And I think that, frankly, Israel as well is recognizing that it doesn't have a permanent ability to wage war against the Palestinians. And so, for President Biden, he's trying gently to get the Israeli government to transition to a more diplomatic phase and focused military operation inside of Gaza. Israel -- the Israeli military leadership seems to be moving in that direction a little bit, but the political leadership gets -- just as we were talking about a moment ago related to the hostages -- very nervous about appearing weak.

And I think that President Biden, though -- he's going to continue to provide that support but he ultimately is telling Netanyahu that if you don't have a diplomatic path out of this you're not going to win the war overall, and the Israeli people are not going to be more secure.

HUNT: Joel, what is your sense of -- Donald Trump has not formally locked down the Republican nomination but he does seem to be on a --

RUBIN: Yeah.

HUNT: -- steamrolling his way to it. And the way that Netanyahu interacted with U.S. elections as far back as 2012 but definitely in 2016 -- it raised some eyebrows because he seemed to be putting his thumb on the scale, in some cases, for Republican candidates.

With that matchup looming -- I mean, are the Israelis thinking about that? Is Netanyahu thinking about that? And if so, how does it affect things?

RUBIN: You know, Kasie, without a doubt, Prime Minister Netanyahu enjoyed having Donald Trump in the White House. He appreciates President Biden, too. But to be direct about it, I think he would like to have Donald Trump back in the White House next year. And I think that his calculations are one where he's not just thinking about next month but also about the next year and can he get the kind of freedom of action and irresponsible leadership out of the White House that he got when Donald Trump was there.

Remember, Donald Trump, for example, destroyed American diplomatic credibility in the Middle East when he ripped up the Iran nuclear deal. Our allies in the region look at us with a bit of a side eye, wondering whether or not we're really reliable, especially if Trump comes back in.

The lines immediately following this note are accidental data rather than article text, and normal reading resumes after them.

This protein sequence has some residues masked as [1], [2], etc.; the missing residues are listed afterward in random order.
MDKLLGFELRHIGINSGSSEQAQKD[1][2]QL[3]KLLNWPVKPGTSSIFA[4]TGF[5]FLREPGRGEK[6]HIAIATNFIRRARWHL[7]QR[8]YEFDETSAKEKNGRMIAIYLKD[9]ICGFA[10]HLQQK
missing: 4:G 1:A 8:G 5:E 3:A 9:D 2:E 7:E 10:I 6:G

And ripping up that deal undermined our security interests and allowed Iran to advance this nuclear program to a point where it's very close to getting a nuclear weapon. So -- but for Netanyahu, that was a win. And I think the prime minister -- we saw in 2015 when I served at the

State Department, he came to Washington and attacked President Obama's nuclear deal. And he did that in coordination with the Republican leadership -- with John Boehner -- at the time. So he certainly understands that there is that longer game.

But it's a losing hand. I just want to add that it's a losing hand. Support for Israel and the United States depends upon bipartisan support. Democrats vote for supporting -- Democratic leaders vote for support for Israel consistently and Jewish Americans, strong backers of Israel, also are Democratic.

And so, I think it's really a problem for Israel's long-term political position in the United States if the prime minister plays politics here again, as he did in the past, especially as President Biden has been so supportive of Israel's right to defend itself right now in this war.

HUNT: Yeah, I remember that, too, when Boehner invited Netanyahu. It was a pretty remarkable moment.

RUBIN: It was a moment.

HUNT: Joel Rubin, thanks very much as always for your insights. I really appreciate it.

RUBIN: Thanks, Kasie.

HUNT: All right. Up next here, the special prosecutor in Donald Trump's Georgia election subversion case is preparing to testify in his own divorce hearing. We'll have more questions he will not be asked about coming up.




JIMMY KIMMEL, HOST, ABC "JIMMY KIMMEL LIVE": Let me get this straight, OK? The same people who believe Joe Biden has dementia and needs Kamala Harris to feed him butterscotch tapioca every night also believe that he has somehow planned and executed a diabolically brilliant scheme to fix the NFL Playoffs so the biggest popstar in the world could pop up on the jumbotron during the Super Bowl in between a Kia and a Tostitos commercial to hypnotize her 11-year-old fans into voting for Joe Biden.


HUNT: Taylor Swift is really driving some people in the MAGA movement totally crazy, right? Now that the Kansas City Chiefs and their most famous fan are heading to the Super Bowl, the MAGA conspiracy theories are exploding.

A couple of weeks back there was this one where Swift is a secret agent of the Pentagon. Then there's the one where she and Travis Kelce are making this all up -- their romance -- to try and boost COVID vaccine sales.